Any pet dying is a terrible thing.
For you, your family, and any surviving pets.
Yes, chinchillas do mourn the loss of their friends.
In addition to the emotional difficulty, you also have a physical problem.
The corpse and what to do with a dead chinchilla.
That’s what we’re going to help you with today.
Keep reading to learn how best to dispose of a dead chinchilla and how to make sure everything is properly cleaned afterwards. You have enough to deal with, without having to worry about contamination, etc.
- 1 What To Do With A Dead Chinchilla
- 2 What To Do For A Dying Chinchilla
- 3 What Causes Chinchillas To Die?
- 4 Do Chinchillas Mourn And Grieve?
- 5 Can Chinchillas Die From Loud Noises?
- 6 What To Do When A Chinchilla Dies: Final Thoughts
What To Do With A Dead Chinchilla
If you are at home when your chinchilla dies, the best option is to bury it. If you are at the vet’s clinic when your pet dies, ask if they can arrange to have it cremated.
In any case, and however sad it may be, you must ensure the safe and hygienic removal of your dead chinchilla. You must also disinfect everything in the cage for the safety of your other chinchillas, if you have others. Here are the detailed steps to take after your chinchilla dies.
Ensure Its Safe Removal From The Cage
Use a pair of gloves to remove your dead chinchilla from its cage. This is important to prevent getting infected, in case your chinchilla has died due to a bacterial infection.
Even if that is not the case, it is still important you use gloves to handle the dead chinchilla. This is important to prevent health hazards.
Safely Bury Your Chinchilla
At home, the best option for disposing of a dead chinchilla is burial. You can pick a spot in your yard to dig a hole that is at least 3 feet deep.
First, you need to wrap up your chinchilla. You can use a sealable plastic bag, a soft cloth (handkerchief), or a tiny box. You could even use a decorated urn if you have one available.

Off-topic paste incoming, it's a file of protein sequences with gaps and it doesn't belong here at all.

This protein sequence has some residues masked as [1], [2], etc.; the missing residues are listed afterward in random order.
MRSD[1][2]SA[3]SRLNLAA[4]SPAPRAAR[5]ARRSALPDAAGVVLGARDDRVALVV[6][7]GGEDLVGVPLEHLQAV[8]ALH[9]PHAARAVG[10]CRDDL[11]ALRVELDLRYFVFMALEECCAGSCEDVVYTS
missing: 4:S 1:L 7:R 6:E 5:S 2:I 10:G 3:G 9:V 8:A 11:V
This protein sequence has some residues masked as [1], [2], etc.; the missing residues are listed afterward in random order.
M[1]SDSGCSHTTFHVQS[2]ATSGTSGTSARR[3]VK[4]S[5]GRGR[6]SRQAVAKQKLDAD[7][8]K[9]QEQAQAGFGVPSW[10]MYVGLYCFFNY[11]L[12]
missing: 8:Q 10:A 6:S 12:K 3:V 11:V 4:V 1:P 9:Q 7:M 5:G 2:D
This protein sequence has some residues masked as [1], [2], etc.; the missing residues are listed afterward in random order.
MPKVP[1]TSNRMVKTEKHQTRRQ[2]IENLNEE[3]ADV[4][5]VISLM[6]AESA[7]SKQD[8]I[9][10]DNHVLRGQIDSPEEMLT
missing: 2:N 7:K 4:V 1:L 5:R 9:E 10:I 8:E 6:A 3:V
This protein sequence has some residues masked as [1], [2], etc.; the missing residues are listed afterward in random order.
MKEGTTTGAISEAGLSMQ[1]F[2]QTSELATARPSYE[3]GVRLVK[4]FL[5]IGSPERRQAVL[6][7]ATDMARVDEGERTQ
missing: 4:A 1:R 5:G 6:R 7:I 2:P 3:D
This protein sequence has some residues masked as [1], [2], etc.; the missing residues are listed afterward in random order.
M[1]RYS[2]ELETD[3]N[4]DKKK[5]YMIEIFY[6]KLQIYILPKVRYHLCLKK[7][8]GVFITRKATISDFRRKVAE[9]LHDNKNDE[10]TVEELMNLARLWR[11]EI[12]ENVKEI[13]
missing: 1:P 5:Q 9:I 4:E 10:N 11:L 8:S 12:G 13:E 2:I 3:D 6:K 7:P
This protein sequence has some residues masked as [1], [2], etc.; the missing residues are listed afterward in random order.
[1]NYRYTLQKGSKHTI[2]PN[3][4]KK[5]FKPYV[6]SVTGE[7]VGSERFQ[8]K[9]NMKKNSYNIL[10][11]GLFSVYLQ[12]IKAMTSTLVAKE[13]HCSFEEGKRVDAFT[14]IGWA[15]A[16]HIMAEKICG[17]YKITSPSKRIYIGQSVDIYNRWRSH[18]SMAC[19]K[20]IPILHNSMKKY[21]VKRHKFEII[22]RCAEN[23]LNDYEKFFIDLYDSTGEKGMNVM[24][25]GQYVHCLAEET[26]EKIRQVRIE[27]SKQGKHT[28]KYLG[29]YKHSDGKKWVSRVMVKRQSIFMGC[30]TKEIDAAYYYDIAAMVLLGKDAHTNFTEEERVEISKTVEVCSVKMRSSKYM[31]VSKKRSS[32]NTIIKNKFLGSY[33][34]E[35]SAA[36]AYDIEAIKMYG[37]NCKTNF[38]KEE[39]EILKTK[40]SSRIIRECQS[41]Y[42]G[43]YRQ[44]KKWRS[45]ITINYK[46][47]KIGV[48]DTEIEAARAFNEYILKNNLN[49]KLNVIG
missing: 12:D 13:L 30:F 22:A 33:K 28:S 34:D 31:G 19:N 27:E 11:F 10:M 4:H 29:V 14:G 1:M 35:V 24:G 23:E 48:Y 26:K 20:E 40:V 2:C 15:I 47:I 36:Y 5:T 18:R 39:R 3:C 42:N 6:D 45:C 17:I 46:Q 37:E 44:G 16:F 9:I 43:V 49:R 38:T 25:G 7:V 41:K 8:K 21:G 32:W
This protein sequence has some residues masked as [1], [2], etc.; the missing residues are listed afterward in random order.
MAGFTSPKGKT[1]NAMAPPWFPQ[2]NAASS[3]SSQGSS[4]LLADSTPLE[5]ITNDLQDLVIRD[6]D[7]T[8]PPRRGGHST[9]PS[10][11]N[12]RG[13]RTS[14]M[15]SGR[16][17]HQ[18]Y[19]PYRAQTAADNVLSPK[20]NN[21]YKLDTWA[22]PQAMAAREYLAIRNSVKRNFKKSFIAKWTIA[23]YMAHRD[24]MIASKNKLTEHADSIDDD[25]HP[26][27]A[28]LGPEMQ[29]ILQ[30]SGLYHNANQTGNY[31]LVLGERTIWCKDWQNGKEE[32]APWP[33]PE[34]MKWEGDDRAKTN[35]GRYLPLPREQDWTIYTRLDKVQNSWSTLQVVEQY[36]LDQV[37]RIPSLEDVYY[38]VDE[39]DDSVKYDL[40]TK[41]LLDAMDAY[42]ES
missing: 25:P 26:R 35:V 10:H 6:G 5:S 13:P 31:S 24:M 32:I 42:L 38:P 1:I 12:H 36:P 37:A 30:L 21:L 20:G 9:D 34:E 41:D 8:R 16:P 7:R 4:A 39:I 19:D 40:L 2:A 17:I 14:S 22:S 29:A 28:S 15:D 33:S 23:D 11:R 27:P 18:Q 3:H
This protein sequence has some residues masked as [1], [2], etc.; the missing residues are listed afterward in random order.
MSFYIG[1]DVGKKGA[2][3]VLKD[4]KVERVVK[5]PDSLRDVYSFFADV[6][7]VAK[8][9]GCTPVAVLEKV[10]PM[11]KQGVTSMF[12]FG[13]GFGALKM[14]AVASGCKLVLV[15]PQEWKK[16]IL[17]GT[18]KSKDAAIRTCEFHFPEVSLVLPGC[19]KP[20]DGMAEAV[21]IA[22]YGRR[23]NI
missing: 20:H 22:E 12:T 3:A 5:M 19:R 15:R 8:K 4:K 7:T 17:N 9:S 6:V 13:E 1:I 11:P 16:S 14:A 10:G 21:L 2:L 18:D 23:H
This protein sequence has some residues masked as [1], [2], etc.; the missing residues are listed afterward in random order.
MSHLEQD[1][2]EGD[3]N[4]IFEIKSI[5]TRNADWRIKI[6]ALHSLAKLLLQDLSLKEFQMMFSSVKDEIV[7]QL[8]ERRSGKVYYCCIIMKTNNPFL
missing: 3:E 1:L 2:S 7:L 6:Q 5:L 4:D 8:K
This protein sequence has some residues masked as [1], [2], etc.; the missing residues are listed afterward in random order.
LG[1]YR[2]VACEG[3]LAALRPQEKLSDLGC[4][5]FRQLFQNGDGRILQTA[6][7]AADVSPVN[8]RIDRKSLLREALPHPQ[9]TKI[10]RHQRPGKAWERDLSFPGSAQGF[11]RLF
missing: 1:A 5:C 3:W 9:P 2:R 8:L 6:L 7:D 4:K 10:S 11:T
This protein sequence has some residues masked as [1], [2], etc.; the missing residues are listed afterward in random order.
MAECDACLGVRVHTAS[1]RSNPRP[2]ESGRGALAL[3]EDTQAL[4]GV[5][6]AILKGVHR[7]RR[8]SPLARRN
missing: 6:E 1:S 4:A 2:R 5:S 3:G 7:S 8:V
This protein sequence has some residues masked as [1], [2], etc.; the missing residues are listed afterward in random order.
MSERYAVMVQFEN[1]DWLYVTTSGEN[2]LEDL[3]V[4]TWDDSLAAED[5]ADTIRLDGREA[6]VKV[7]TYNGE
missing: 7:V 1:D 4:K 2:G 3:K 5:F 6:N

If you want to do something special for your beloved pet, go for specially designed caskets for small animals like hamsters and chinchillas.
Now you can bury your chinchilla. Make sure the hole is at least 3 to 4 feet deep, so wild animals cannot dig out the buried chinchilla.This is a good time to say goodbye to your furry companion. If needed, you can have a small memorial for your pet.
At The Vet’s
If your chinchilla has been sick and hasn’t responded to treatment, it may have to be euthanized. This can be a painful decision to make, but it is important to end your pet’s suffering.
You can take your euthanized chinchilla back home for a proper burial or have the vet cremate it. Some vets give you the ashes of the cremated pet in a small urn for you to take back home.
After the funeral, you need to clean your pet’s cage. This is important for your remaining chinchilla(s), if you have any. Even if you don’t, it is still a good idea to clean the cage, especially if you plan to reuse it or sell it.
- Protect yourself with gloves, goggles, and overalls.
- Relocate other chinchilla(s) to a temporary enclosure or playpen.
- Dismantle the cage. Remove all toys, accessories, chew blocks, etc.
- Discard food, hay, etc.
- You can wash the cage, and toys/accessories under running hot water or spray them down with a pet-safe disinfectant. (Do not use full-strength bleach or chemical cleaners; these can harm your chinchillas.)
- Wipe the cage and accessories dry.
- Wash and dry the food and water bowls or bottles.
- Replace the toys and accessories.
- Fill the food and water bottles with fresh food and water and place them back into the cage.
- Place your chinchilla(s) back inside the cage.
What To Do For A Dying Chinchilla
Chinchillas make loving pets, but if your pet is old or diseased, you need to recognize the signs of impending death and learn to deal with the loss. You also need to take steps to make your dying chinchilla comfortable.